Early-Childhood Debates Highlighted at E.D. Forum
Washington--An Education Department symposium designed to help propel early-childhood professionals and policymakers toward a unified strategy may have done more to illuminate the obstacles to that goal.
Despite general agreement on the need for federal intervention to improve the quality and supply of child care, speakers disagreed over the severity of the problem and how to resolve it.
Undersecretary of Education Linus Wright said the meeting's goal was to help the department "take a position and work with the President and Congress in trying to find a resolution" to problems facing children and families.
The two-day event, which cost $150,000, was funded under a part of the department's Chapter 2 appropriation earmarked for early-childhood programs by Senator Lawton Chiles, Democrat of Florida.
It drew about 400 child-care practitioners, teachers, school and day-care center administrators, legislative aides, researchers, policy analysts, and foundation personnel.
"We have taken particular pains to invite everyone on every side of this issue," Mr. Wright said. "We didn't want it to be a Department of Education issue, a Republican or Democratic issue, or a liberal or conservative issue."
But he noted that when it failed to enact child-care legislation, "the 100th Congress ran into the same difficulty that we may run into here, and that's the complexity" of the issue.
Debate among conference panelists highlighted several issues that thwarted child-care legislation in the 100th Congress and are likely to confront the next Congress.
Mr. Wright and Gov. Michael N. Castle of Delaware both called for flexible approaches that allow states to build early-childhood programs tailored to their needs.
But Robert Rector, a policy analyst with the Heritage Foundation, questioned the need for more institutionalized child-care programs. He cited data showing that more than half of preschool children are cared for at home; that most mothers of young children would prefer to stay home if they could afford it; and that many do not regard day care favorably.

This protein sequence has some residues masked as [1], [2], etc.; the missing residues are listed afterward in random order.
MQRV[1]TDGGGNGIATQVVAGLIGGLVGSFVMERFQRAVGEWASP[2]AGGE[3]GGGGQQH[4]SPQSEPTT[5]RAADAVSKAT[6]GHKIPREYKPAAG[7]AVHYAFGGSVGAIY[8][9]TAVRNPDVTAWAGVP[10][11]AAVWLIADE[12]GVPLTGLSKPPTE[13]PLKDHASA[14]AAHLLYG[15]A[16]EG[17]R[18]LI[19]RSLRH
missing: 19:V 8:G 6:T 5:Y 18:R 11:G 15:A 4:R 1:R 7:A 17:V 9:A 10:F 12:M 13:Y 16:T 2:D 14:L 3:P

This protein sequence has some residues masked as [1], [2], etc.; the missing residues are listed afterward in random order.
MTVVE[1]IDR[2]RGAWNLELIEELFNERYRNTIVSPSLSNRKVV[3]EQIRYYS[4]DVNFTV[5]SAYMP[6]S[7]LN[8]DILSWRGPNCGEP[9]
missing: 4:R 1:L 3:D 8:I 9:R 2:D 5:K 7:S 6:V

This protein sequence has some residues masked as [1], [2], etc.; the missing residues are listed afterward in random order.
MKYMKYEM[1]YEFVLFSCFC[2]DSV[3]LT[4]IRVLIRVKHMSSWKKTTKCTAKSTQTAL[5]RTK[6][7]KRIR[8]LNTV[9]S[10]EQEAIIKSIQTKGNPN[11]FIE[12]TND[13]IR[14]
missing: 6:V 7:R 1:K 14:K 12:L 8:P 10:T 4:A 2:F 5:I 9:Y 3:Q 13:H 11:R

He also labeled as "absolute nonsense" the notion that it takes two working parents to support a standard of living comparable to what families could once afford with one wage earner. And he said that vacancy rates in commercial child-care centers show there is no "bottleneck" in supply.
Amanda Broun, an aide to the Senate Labor and Human Resources Committee, cited statistics showing that many women with young children would work if they could find adequate child care. And Ellen Galinsky, president of the National Association for the Education of Young Children, said surveys show that many working parents, as well as those on welfare, cite problems in arranging for child care and gaps in the quality of care due to low pay and high staff-turnover rates.
Speakers also clashed over the issue of federal day-care regulations. Mr. Rector and several Republican Congressional aides said standards proposed in the "act for better child-care services"--a $2.5 billion bill that died last session--could drive up day-care costs without necessarily improving quality.
But Damian Thorman, an aide to the bill's sponsor, Representative Dale Kildee, said the measure set "minimal" standards to ensure children's well-being and had "received a lot of support from state legislators."
Speakers also disagreed on how the federal government should fund child care, with some advocating tax credits for low-income parents regardless of whether they work and others favoring plans that include subsidies for child-care providers.
They also offered differing views on the Reagan Administration's record on children's programs. W. Norton Grubb, a professor of education at the University of California at Berkeley, said such programs had been harmed by "attacks on social spending" in the Reagan era. But Ronald Haskins, an aide to the House Ways and Means Committee, argued that Mr. Reagan had "slowed the growth of spending" while maintaining basic benefits.
Michael Hoon, an aide to Senator Malcolm Wallop, Republican of Wyoming, who serves on the Senate Finance Committee, noted that the Congress would "have to find a way to finance" even a modest bill in view of budget-deficit concerns.
The degree of consensus among participants on some points was obvious, however.
Mr. Rector's attempts to debunk what he called "myths" about the poor supply and quality of day care drew audible sighs from the audience, and a reference to a potential shortage of "female jobs" evoked hisses.
Several participants faulted the government for failing to view children's programs as a long-term investment. But many said they were encouraged by the department's leadership in hosting the gathering.
"One of the important things about this conference was that the medium was the message," Ms. Galinsky said.
It signaled, said Alan Ginsburg, director of planning and evaluation, that the department "recognizes that education doesn't start in 1st grade."